Protect Your Site with PHPIDS CodeUnit 07 SEP 2009

PHP-Intrusion Detection System (PHPIDS for short) is one of those little gems that you find occasionally out in the wild on the Web, a truly remarkable little bit of code that when added to your site, immediately offers you unparalleled protection against, or rather detection of, malicious break-in attempts.

In a nutshell, it is a simple to use, well structured, fast and state-of-the-art security layer for any PHP based web site, one that doesn’t attempt to strip, sanitize or filter any malicious input, but rather recognizes attack attempts and the warns you of it, allowing you to set up exactly how you would like the system to respond to the various levels of threat detected.

The system uses a number of heavily tested filter rules which returns a numerical impact rating which allows you to set what kind of action is to be attempted against a particular type of attack, for example, based on the impact flag raised, you could simply log the attack attempt, maybe send out an emergency email or even just end the current user (attacker) session completely!

PHPIDS currently detects all sorts of XSS, SQL injection, header injection, directory traversal, RFE/LFI, DoS and LDAP attacks, but even better, it is even able to detect most heavily obfuscated attacks (things like charsets, entities, JavaScript Unicode, decimal, hex etc.) thanks to its special conversion algorithms.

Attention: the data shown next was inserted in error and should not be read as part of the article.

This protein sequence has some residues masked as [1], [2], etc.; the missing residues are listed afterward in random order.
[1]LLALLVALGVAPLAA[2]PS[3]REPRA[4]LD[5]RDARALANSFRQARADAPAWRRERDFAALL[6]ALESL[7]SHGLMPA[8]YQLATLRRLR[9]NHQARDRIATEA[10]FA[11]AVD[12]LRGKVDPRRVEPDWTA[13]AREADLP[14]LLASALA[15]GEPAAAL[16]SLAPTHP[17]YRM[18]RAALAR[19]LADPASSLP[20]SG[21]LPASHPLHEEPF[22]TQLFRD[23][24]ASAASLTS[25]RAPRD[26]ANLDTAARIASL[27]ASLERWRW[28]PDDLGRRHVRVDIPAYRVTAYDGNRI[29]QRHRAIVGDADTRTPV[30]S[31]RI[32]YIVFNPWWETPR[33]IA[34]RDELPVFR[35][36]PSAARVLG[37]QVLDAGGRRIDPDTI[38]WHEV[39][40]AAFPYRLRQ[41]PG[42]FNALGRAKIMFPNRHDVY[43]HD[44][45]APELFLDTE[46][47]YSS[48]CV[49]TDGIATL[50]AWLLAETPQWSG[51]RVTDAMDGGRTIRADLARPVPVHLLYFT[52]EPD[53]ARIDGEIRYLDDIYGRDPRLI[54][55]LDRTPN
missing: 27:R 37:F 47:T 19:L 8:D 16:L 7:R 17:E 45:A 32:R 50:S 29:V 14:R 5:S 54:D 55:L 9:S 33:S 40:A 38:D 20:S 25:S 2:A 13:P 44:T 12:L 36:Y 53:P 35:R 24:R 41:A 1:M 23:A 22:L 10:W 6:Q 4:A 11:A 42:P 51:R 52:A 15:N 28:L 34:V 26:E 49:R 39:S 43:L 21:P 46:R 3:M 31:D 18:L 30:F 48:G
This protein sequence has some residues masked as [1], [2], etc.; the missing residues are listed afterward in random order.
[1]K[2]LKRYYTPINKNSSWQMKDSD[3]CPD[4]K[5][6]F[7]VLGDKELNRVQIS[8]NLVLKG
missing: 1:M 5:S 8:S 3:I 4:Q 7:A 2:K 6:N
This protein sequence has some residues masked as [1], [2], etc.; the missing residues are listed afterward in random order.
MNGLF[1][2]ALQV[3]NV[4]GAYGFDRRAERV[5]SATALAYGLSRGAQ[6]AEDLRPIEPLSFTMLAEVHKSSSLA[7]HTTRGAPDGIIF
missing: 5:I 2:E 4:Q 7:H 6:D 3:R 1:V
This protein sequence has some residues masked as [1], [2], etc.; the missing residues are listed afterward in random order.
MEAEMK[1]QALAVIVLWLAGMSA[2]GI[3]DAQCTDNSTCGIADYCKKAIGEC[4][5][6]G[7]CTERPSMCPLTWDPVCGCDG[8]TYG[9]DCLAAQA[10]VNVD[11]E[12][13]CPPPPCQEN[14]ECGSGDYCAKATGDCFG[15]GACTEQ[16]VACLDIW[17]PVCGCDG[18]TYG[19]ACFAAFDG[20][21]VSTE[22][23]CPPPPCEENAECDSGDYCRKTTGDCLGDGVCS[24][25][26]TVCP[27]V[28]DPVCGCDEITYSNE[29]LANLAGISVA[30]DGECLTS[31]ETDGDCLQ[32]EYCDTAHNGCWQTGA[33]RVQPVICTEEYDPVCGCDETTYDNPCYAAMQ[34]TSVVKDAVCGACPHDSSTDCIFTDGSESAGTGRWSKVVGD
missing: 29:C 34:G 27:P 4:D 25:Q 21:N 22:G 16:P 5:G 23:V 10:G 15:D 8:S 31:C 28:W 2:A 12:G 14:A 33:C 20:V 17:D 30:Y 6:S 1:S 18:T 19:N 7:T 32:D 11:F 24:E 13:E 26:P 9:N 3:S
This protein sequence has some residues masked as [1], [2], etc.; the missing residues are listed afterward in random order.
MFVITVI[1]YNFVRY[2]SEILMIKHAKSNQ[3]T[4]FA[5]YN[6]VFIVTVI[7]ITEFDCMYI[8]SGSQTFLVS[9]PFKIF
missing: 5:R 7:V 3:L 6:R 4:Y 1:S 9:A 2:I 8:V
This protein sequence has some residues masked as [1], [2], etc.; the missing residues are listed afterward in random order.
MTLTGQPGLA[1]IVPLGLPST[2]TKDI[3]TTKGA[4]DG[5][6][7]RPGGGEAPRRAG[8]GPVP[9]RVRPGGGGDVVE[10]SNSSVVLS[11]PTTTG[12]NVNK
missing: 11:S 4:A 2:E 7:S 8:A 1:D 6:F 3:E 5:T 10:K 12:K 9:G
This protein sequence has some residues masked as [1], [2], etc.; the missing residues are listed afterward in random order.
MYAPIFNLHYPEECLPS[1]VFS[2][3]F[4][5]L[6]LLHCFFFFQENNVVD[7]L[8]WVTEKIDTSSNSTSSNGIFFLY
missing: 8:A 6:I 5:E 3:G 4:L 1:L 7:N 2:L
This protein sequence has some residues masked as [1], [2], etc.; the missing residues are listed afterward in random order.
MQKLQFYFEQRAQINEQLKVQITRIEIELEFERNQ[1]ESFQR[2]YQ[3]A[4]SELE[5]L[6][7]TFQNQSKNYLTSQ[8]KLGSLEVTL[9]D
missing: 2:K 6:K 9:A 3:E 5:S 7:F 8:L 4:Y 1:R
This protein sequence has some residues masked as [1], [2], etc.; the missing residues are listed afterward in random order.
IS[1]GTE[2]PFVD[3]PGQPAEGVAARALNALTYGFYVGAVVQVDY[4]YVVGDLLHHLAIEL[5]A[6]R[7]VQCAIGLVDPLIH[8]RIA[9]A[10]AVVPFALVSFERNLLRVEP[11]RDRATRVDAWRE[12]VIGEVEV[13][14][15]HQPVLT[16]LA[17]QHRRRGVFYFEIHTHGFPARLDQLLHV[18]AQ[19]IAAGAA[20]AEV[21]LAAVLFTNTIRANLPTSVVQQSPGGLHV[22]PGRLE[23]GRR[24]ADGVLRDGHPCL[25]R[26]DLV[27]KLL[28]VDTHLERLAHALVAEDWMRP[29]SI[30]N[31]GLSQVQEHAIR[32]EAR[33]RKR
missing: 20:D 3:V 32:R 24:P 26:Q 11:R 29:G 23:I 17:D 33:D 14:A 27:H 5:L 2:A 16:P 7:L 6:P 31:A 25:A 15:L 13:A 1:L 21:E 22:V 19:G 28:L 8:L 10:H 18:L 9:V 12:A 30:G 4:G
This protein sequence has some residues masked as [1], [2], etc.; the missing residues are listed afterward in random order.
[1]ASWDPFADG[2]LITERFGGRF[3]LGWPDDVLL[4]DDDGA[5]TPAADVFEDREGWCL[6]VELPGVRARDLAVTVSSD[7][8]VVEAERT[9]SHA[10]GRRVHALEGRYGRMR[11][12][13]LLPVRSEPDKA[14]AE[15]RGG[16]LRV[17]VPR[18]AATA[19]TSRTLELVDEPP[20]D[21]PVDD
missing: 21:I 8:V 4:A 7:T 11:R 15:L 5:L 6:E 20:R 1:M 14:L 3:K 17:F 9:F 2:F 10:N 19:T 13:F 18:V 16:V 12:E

To run PHPIDS on top of your existing site, you do need at least PHP 5.1.6 in order to make full use of all of PHPIDS’ features. Other than that, a database would be handy if you wanted to initiate some kind of logging system, while SimpleXML and JSON support is also a good idea. Currently the default PHP package shipped with most current distributions fulfil all the requirements out-of-the-box.


The following example usage is a good example of just how easy it is to run PHPIDS over your scripts: (Naturally in real life you would actually want to do something with the $result value if returned!)

require_once ‘IDS/Init.php’;
$request = array(
‘GET’ => $_GET,
‘POST’ => $_POST,
$init = IDS_Init::init(‘IDS/Config/Config.ini’);
$ids = new IDS_Monitor($request, $init);
$result = $ids->run();
if (!$result->isEmpty()) {
// Take a look at the result object
echo $result;

Of course, by this stage you would have realised that I’m simply amazed by this little system, and honestly, if you are a PHP developer then you should be too. Furthermore, the code is all LGPL licensed, meaning that there is no excuse not for you to go and download it now! :P

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About Craig Lotter

South African software architect and developer at Touchwork. Husband to a cupcake baker and father to two little girls. I don't have time for myself any more.